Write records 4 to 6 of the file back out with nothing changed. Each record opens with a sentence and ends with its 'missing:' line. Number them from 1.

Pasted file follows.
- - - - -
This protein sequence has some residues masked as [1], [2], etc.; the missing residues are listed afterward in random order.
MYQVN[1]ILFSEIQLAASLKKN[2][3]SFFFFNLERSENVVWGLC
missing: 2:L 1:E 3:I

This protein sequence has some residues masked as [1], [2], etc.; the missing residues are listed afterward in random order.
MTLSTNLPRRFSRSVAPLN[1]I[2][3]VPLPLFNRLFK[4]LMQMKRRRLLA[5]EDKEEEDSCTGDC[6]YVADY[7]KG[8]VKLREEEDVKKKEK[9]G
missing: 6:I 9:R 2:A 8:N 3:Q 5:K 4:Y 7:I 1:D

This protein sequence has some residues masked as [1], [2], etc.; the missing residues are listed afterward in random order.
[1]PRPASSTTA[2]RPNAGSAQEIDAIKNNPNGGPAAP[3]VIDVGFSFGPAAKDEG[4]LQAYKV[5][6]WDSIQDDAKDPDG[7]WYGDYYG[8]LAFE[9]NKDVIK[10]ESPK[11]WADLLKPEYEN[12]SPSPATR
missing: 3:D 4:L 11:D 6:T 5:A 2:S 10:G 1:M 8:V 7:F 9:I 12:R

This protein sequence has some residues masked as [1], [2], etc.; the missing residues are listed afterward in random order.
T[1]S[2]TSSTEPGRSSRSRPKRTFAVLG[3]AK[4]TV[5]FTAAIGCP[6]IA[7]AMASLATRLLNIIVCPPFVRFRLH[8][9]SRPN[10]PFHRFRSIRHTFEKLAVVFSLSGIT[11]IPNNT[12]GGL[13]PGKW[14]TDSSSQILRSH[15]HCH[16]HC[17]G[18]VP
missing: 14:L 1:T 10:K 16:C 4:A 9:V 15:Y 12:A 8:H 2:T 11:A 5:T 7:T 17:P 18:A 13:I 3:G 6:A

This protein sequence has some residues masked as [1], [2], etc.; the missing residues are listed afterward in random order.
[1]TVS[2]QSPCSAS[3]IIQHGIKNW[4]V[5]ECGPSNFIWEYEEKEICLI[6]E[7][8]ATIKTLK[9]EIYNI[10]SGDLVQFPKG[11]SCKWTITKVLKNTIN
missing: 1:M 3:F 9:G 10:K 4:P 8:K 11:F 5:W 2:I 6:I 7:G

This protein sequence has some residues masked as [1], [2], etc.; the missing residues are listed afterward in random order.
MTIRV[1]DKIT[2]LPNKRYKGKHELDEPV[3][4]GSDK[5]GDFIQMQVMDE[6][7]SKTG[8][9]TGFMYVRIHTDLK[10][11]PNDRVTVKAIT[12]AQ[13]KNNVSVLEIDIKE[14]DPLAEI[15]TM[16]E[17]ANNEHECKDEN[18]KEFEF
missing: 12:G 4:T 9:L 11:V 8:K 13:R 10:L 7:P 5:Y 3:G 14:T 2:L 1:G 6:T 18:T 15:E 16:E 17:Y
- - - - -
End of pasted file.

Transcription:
This protein sequence has some residues masked as [1], [2], etc.; the missing residues are listed afterward in random order.
T[1]S[2]TSSTEPGRSSRSRPKRTFAVLG[3]AK[4]TV[5]FTAAIGCP[6]IA[7]AMASLATRLLNIIVCPPFVRFRLH[8][9]SRPN[10]PFHRFRSIRHTFEKLAVVFSLSGIT[11]IPNNT[12]GGL[13]PGKW[14]TDSSSQILRSH[15]HCH[16]HC[17]G[18]VP
missing: 14:L 1:T 10:K 16:C 4:A 9:V 15:Y 12:A 8:H 2:T 11:A 5:T 7:T 17:P 18:A 13:I 3:G 6:A

This protein sequence has some residues masked as [1], [2], etc.; the missing residues are listed afterward in random order.
[1]TVS[2]QSPCSAS[3]IIQHGIKNW[4]V[5]ECGPSNFIWEYEEKEICLI[6]E[7][8]ATIKTLK[9]EIYNI[10]SGDLVQFPKG[11]SCKWTITKVLKNTIN
missing: 1:M 3:F 9:G 10:K 4:P 8:K 11:F 5:W 2:I 6:I 7:G

This protein sequence has some residues masked as [1], [2], etc.; the missing residues are listed afterward in random order.
MTIRV[1]DKIT[2]LPNKRYKGKHELDEPV[3][4]GSDK[5]GDFIQMQVMDE[6][7]SKTG[8][9]TGFMYVRIHTDLK[10][11]PNDRVTVKAIT[12]AQ[13]KNNVSVLEIDIKE[14]DPLAEI[15]TM[16]E[17]ANNEHECKDEN[18]KEFEF
missing: 12:G 4:T 9:L 11:V 8:K 13:R 10:L 7:P 5:Y 3:G 14:T 2:L 1:G 6:T 18:T 15:E 16:E 17:Y